Nolan Arenado’s deal being signed in February meant the Rockies were proving they wanted to be contenders, right? It was the hype of the Rockies off-season and it left the feeling of good-will amongst many fans of the team. It brought excitement to the 2019 season, something that quickly diminished when the team’s records was 3-12 by mid-April. Arenado’s contract is now being looked at as a large chunk of money on the team’s payroll. The Rockies currently have the 6th largest payroll in the National League, and while Arenado’s contract contributes, there are other contracts that are also a huge factor. I think of Ian Desmond, Wade Davis, Bryan Shaw, Daniel Murphy and even Charlie Blackmon’s extension.
The Rockies have spent a lot of money on a bullpen that just hasn’t proved it’s worth. They spent money on two different guys at first base that just haven’t contributed much. Jeff Bridich and Dick Monfort have said over and over again this off-season that they just don’t have extra money to spend for the 2020 season, so the plan is to just... well... fix what’s broken. If that’s even possible.
“I think we feel like we have a lot of bodies in our bullpen mix and we have a lot of talented people,” the Rockies GM told reporters in San Diego. “Some of those talented people need to do their jobs.”
I do appreciate that they signed Scott Oberg to an extension. I am a giant fan of Charlie Blackmon, even though he’s aging. So will Arenado and his large contract be the tipping point for Bridich?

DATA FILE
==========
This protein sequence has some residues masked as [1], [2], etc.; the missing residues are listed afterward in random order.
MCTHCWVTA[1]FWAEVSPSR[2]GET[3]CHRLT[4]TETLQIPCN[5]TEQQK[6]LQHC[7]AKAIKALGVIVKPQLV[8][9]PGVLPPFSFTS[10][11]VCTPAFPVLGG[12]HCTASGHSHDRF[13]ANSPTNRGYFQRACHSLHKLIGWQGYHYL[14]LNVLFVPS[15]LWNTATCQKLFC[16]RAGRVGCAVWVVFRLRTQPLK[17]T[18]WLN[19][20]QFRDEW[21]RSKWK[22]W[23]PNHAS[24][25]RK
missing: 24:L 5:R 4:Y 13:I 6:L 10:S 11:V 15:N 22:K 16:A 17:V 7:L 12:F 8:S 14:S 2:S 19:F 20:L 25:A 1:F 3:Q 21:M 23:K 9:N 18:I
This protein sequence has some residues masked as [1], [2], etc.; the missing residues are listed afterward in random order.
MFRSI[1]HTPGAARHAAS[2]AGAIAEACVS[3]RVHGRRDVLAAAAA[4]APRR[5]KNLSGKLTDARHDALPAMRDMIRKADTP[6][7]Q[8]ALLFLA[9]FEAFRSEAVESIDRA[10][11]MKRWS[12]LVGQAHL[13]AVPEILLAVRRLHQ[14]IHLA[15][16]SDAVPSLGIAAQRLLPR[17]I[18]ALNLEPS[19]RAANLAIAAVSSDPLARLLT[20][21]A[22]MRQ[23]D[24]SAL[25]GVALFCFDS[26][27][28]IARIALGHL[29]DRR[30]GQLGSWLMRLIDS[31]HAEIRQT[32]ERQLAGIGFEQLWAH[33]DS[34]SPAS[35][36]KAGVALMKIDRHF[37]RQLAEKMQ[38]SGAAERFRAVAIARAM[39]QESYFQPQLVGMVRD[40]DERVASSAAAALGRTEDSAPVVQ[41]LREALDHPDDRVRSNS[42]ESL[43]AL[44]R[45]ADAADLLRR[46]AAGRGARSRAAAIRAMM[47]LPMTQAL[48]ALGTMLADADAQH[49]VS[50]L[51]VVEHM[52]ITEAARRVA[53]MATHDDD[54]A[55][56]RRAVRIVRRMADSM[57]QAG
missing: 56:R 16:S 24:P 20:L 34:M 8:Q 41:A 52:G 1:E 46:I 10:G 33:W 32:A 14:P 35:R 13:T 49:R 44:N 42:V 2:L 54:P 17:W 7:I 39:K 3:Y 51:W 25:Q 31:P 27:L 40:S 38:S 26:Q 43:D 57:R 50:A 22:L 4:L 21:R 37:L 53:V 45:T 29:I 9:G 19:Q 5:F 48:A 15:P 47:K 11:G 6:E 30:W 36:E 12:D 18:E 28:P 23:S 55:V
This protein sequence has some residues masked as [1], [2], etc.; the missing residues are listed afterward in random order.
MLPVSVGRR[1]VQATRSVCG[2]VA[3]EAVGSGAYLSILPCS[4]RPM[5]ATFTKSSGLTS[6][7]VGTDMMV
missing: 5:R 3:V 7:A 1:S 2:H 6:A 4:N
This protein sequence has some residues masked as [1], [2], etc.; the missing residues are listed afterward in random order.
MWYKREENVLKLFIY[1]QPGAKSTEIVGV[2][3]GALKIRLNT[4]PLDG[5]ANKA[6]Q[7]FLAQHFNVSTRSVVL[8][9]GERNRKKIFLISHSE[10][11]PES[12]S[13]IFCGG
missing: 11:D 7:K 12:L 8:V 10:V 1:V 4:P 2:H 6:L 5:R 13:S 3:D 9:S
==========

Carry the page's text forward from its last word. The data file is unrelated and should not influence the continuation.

I don’t expect the Arenado trade rumors to quiet down anytime soon. Arenado is one of the few players the Rockies have that would be worth anything when talking trades, but it all comes down two things (at least in my head.) Is Bridich entertaining these offers to lessen the payroll? Would Arenado even be willing to discuss trades? The latter comes to mind because of the no-trade clause in his contract, ultimately even if Bridich wanted to trade away the best third baseman in the league, Arenado has the final say.
The Athletic is counting down baseball’s 100 greatest players. Landing at number 96 is the only and only Larry Walker.
Walker is most-often underrated in discussions because of injuries, playing at Coors Field (insert eye roll) and that he mostly played on teams that don’t garner a lot of recognition.
My favorite line in this article is this:
People who do famous things tend to be overrated, while people who are simply good day after day tend to be underrated.
Walker was good day after day.
All I’m saying about this is... NOPE.
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If you’re looking for some [weird] holiday fun, the Rockies social media team is hosting a white elephant gift exchange with other MLB teams today. Below is the video that announced it all, but if you follow the Rockies on Twitter, they’ve already announced the rules, order, and time of the gift exchange. I love silly things like this, so I’ll be sitting on Twitter following along - the shenanigans start at 1 p.m. ET.